German Muslims face 'blanket suspicion' of supporting Hamas

President pleads for tolerance as police raids target Hamas and Samidoun supporters

Police officer carry evidence during a raid on suspected Hamas and Samidoun properties, in Berlin, Germany, 23 November 2023.  A total of 15 properties were searched on the morning of 23 November in connection with a ban on the Palestinian militant group Hamas and the pro-Palestinian group Samidoun, the German Interior Ministry announced.  The searches were conducted in Berlin, Lower Saxony, North Rhine-Westphalia and Schleswig-Holstein.  On 02 November, the German government banned activities in Germany related to Hamas, a designated terrorist organization, and the international network 'Samidoun - Palestinian Solidarity Network'.  The sub-organization 'Samidoun Deutschland' was banned and dissolved on the same day.   EPA / FILIP SINGER
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German Muslims should not be under a “blanket suspicion” that they sympathise with Hamas, the country’s President said on Thursday, as police staged raids against a small band of loyalists to the banned group.

Frank-Walter Steinmeier told an audience of Jewish and Arab schoolteachers he was pained by accounts of Muslims feeling estranged in Germany since the Israel-Gaza war erupted.

He voiced concern about children being trapped in a “social media bubble” of hardline views on the conflict, which has led to sometimes ugly demonstrations on German streets.

His words appeared more conciliatory than a speech two weeks ago, when he raised eyebrows by urging Arab and Palestinian communities not to become “stooges” of Hamas.

Since Hamas attacked Israel on October 7, senior German politicians have tended to emphasise their horror at anti-Semitic incidents in the country that perpetrated the Holocaust.

But at the same time “many people with Palestinian, or other Arab, or Turkish roots who live in Germany are feeling estranged and marginalised in their own country”, Mr Steinmeier said on Thursday.

“More than a few are feeling hurt because since October 7 they no longer feel they are being treated as individuals, but only as migrants or Muslims. They are angry because they feel they are being placed under a blanket suspicion of sympathising with Islamist terrorism because of their background, their religion or their name.

“It hurts me to hear such reports. We are one country. Someone’s background does not determine their affiliation. There can and must be no blanket suspicion in our country.”

Police raids

Investigators say about 450 people in Germany are suspected of being fully fledged members of Hamas, with some believed to have been involved in financing or propaganda for the group.

They are also suspected of trying to “influence political and social discourse” in Hamas’s favour, Germany’s Interior Ministry said as it announced raids on 16 properties in four states.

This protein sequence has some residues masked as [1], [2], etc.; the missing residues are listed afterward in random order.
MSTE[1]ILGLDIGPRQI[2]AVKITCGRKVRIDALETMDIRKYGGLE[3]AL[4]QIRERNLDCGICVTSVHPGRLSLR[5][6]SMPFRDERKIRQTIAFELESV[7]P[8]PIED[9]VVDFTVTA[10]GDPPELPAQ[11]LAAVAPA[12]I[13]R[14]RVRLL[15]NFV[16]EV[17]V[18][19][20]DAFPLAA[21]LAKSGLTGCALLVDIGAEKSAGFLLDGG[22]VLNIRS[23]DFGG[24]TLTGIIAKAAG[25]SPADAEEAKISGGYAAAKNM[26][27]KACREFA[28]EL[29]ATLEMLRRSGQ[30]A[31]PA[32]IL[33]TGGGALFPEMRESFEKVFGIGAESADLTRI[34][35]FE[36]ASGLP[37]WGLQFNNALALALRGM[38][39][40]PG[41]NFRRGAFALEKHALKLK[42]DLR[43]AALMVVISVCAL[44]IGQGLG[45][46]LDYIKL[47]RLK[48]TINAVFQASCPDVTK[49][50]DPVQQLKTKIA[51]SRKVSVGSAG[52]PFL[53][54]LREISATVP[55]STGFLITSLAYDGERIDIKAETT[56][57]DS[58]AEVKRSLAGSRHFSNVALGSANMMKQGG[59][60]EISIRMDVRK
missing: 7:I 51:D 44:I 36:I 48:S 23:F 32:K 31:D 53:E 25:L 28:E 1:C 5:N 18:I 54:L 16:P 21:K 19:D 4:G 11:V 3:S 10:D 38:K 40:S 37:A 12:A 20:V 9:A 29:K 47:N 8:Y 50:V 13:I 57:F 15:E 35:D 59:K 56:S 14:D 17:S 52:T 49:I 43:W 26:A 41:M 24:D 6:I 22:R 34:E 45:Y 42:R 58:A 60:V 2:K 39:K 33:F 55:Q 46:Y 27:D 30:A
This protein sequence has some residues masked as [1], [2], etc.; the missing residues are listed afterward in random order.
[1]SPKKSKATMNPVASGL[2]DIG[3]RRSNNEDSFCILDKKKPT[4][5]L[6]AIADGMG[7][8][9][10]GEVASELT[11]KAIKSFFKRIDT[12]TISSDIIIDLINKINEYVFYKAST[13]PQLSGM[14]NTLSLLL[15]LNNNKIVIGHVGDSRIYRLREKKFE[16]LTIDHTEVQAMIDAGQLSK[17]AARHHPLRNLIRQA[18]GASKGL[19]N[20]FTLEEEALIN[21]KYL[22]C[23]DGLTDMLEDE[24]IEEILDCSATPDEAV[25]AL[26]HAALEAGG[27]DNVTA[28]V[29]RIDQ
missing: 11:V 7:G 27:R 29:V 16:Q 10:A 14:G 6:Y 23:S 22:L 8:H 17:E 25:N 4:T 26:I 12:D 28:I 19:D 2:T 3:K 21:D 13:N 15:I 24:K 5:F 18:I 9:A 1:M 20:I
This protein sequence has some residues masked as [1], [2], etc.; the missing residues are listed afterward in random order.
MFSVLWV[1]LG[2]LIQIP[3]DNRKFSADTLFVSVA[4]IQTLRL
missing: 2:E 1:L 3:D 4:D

Alleged supporters of Hamas and another banned pro-Palestinian group, Samidoun, had their homes searched in what Interior Minister Nancy Faeser called an operation against “radical Islamists”.

Hamas and Samidoun were hit with bans as a response to the fallout of the Israel-Gaza war, although Hamas had already been designated a terrorist organisation.

German police carry out anti-Hamas raids - in pictures

Officials said about 500 police officers involved in the searches were accompanied by experts on Islam who were assigned to examine evidence. Phones, laptops and documents were seized from the raided homes, mainly in Berlin.

“Islamists and anti-Semites cannot and must not feel safe anywhere here,” she said of the raids. “Extremists have to reckon with the full force of the state.”

Police say some pro-Palestinian protests have spilt over into violence. Mr Steinmeier said high emotions over the conflict were spilling over into school playgrounds as some children mourn friends in the Middle East while others want Israel “wiped from the map”.

He said some children had been stirred up by “gruesome pictures, contradictory news stories and propaganda on social media”, leaving some teachers feeling overburdened.

As Germany debates the limits of freedom of speech during the Israel-Gaza conflict, Mr Steinmeier said views could be expressed at schools that are “ambivalent or irritating”.

But schools are “not neutral when it comes to the basis and conditions for peaceful coexistence in Germany”, he said.

“Every pupil in our country must know German history. Everyone must know what Auschwitz means and our responsibility arising from it.”

Updated: November 23, 2023, 2:52 PM